Trump slams Macron for ‘insulting’ plan to build up Europe’s military


Donald Trump has criticised French President Emmanuel Macron for an “insulting” proposal to build up Europe’s military to counter the US, China and Russia.

The US president tweeted after arriving in Paris ahead of an international commemoration of the 100th anniversary of the armistice that ended the First World War. He planned to meet Mr Macron on Saturday for talks on topics expected to include European security, Syria and Iran.

As he arrived, he tweeted that Mr Macron “has just suggested that Europe build its own military in order to protect itself from the US, China and Russia. Very insulting, but perhaps Europe should first pay its fair share of Nato, which the US subsidises greatly!”

For Sunday’s anniversary, Mr Trump is to join world leaders at a ceremony in the shadow of the Arc de Triomphe. “It should be a very beautiful period of time, the 100th anniversary of the ending of World War I.

“We have many countries — the leadership from many countries will be there, especially since they heard the United States will be there. And we look forward to that,” Mr Trump told reporters before leaving the White House.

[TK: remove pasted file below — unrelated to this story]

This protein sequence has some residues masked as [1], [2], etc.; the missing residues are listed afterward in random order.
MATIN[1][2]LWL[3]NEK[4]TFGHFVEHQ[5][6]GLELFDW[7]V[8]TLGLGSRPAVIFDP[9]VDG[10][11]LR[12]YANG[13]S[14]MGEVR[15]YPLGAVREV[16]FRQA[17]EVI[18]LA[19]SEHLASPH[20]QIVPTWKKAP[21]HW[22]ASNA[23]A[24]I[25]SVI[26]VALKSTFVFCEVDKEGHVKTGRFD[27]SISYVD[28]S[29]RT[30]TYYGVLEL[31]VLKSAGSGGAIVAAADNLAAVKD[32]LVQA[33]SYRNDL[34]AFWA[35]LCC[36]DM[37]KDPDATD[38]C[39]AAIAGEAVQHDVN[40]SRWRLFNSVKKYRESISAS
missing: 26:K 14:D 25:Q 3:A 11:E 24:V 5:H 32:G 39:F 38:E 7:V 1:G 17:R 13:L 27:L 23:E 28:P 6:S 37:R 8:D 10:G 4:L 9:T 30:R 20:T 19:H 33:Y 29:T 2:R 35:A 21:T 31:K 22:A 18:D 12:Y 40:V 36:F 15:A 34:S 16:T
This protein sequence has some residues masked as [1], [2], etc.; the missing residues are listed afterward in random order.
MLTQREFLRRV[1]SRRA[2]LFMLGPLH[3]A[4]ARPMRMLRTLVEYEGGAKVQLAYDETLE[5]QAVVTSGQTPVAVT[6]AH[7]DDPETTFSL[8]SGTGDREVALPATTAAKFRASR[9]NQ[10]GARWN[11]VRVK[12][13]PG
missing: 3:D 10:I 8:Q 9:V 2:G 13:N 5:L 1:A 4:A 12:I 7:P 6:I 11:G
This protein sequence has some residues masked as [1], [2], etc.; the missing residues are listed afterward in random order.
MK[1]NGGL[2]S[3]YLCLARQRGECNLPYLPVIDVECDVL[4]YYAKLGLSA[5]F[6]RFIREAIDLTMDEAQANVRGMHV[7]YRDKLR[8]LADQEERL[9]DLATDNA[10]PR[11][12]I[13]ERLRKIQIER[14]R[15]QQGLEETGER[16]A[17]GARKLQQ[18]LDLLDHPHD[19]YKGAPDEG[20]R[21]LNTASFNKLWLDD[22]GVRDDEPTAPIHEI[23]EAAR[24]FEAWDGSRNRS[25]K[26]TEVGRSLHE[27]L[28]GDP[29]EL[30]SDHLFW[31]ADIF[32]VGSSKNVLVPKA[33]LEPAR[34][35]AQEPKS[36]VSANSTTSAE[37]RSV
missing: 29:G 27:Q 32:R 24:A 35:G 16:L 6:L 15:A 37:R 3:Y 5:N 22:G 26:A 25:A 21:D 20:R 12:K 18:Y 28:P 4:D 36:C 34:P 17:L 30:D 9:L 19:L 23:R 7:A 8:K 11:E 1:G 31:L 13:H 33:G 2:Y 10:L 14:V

“I’ve seen what they have planned, and I think it’s going to be something very, very special.”
Mr Trump originally wanted to celebrate Veterans Day on Sunday with a grand military parade in Washington, as he was inspired by the tanks and flyovers he saw during France’s Bastille Day celebrations when he visited Paris in July of last year.

Mr Trump ordered the Pentagon to come up with plans for his own version, but they were eventually scrapped over concerns about costs and the damage tanks weighing many tons would do to the streets in Washington.
The president and first lady Melania Trump were expected to visit several memorial sites in France that are dedicated to American service members.

Not on Mr Trump’s schedule, despite earlier discussions about the possibility, was an extended meeting with Russian President Vladimir Putin. “I don’t know that we’re seeing each other in Paris, but we may,” Mr Trump said. “There may be a lunch for the leaders.”

The White House and the Kremlin had previously considered a formal meeting in Paris. That now seems more likely for later this month, when they attend the G20 summit of international leaders in Argentina. Mr Trump and Putin have met previously on the sidelines of two summits and had their own bilateral meeting in July in Helsinki.

At that meeting, Mr Trump would not say whether he believed Mr Putin or US intelligence agencies about their conclusions about Russia’s interference with the 2016 presidential election. Mr Trump’s brief visit to Europe comes amid uncertainty about the US relationship with the continent.

He has railed against trade deals with the European Union and has criticised some EU nations, including France, for not spending enough on defence to sustain Nato, the decades-old Western alliance formed as a bulwark to Moscow’s aggression.